So, you think you might be sensitive to gluten? Now what? Surely this means a list of difficult changes to your diet and lifestyle? Well, while it can appear like an arduous journey to becoming gluten-free, there are a few tools that can help you transition to a no-gluten life.
13% of the British population suffer from something called 'Non-Coeliac Gluten Sensitivity' -a term that is sometimes used to describe a set of symptoms that are very similar to those experienced by individuals with Coeliac Disease or wheat allergy, but have tested negative to these. These are typically gastrointestinal symptoms, and can be linked to gluten, based on how symptoms improve once gluten-containing foods are removed from the diet. Individuals who believe they are sensitive to gluten, are luckily able to take advantage of the host of gluten-free foods already available on the market, but what are some other tools to have at hand to make things easier?
Here are four things to consider when starting on a gluten-free journey:
1. Familiarise yourself with Gluten-containing foods
This is the first and most important step when adopting a gluten-free diet. Gluten-containing foods are wheat, barley, and rye, as well as some other, more obscure, grains like Kamut, or Spelt. These grains form the basis for many western foods, such a breads, cakes, biscuits, and cereals, and so it's important to familiarise yourself with what they are in, as all of these will have to be cut out or substituted. Oats can also contain gluten through contamination during production, so it's important to look for gluten-free oats.
It can be easy to get caught out, so having a list of items on the fridge or in your wallet, that remind you of what not to eat, can be helpful.
2. Plan ahead.
When shopping, look for some quick and easy gluten-free snacks and dinners. It's very easy to resort back to something that contains gluten when trying to make old recipes and you don't have the gluten-free substitute to hand. So on nights when you're just not quite prepared, at least there is a back-up. Not all gluten-free foods are healthy -some can be just as unhealthy, if not more so, than regular convenience food, so be conscious of this when choosing gluten-free alternatives.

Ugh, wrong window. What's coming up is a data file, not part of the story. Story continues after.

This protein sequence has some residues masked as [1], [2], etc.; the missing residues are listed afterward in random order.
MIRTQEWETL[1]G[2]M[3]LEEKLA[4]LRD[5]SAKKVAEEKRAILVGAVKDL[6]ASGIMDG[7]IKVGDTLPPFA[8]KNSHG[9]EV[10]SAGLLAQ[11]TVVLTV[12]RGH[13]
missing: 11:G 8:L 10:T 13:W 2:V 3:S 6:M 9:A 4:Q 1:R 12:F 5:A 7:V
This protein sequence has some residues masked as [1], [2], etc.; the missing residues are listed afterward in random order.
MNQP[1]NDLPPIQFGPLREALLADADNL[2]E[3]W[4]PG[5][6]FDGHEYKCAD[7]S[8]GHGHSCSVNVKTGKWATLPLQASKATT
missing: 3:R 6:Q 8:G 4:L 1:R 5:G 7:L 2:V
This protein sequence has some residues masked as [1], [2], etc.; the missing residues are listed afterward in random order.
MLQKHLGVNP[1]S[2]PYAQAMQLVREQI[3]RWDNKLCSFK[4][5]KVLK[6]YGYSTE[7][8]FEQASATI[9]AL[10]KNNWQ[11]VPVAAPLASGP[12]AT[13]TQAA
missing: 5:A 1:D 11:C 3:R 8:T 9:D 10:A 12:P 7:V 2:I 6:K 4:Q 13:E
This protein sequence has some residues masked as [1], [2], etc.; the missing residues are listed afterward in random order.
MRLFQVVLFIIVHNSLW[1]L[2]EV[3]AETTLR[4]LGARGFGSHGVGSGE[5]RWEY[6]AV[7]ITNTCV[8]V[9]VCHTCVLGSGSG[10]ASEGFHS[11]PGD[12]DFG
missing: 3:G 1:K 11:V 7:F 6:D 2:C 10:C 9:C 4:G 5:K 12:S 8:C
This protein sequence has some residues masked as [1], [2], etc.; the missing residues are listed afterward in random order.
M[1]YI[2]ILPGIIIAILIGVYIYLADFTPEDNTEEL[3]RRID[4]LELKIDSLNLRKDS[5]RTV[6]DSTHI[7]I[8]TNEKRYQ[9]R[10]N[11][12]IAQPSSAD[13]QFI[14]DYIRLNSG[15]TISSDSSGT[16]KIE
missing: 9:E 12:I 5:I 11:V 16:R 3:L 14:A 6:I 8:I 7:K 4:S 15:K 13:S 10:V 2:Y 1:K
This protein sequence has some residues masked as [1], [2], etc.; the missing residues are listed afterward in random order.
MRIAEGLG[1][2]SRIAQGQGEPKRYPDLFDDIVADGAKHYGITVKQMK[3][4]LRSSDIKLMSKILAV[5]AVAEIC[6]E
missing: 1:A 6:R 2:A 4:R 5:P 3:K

When it comes to snacks, gluten-free alternatives allow you to enjoy the foods you are used to without it feeling like a complete diet change. Snacks are particularly useful to have on-the-go, so you don't get caught out hungry.
3. Ask for gluten-free options/menu
Most cafe's and restaurants will have gluten-free options. If these aren't apparent, make sure to always ask. Make a note of places convenient to you that offer gluten-free options so there are always places you can go.
4. Look into supplements, such as enzymes that can help with gluten break-down
There are protein enzymes that can help the body process gluten. One of these is called 'Prolyl-oligopeptidase' -an enzyme scientifically proven to break down gluten (in clinical studies). Products such as Gluten Shield from One Nutrition, contain this enzyme. These can be useful if you are worried about any contamination (eg. eating out, aeroplane food, on holiday), or if you think you have consumed gluten accidentally. Even following gluten-free guidelines can leave the average person potentially exposed to up to 50mg (half a gram) a day.
Products such as Gluten Shield are not designed to counter regular gluten intake, rather to act as a back-up or preventative measure. Gluten Shield tablets are designed to contain enough of the enzyme to counter this potentially daily exposure. Ideal to carry around with you, so you are never caught out.
By following these steps, adopting a gluten-free diet might be easier than you think.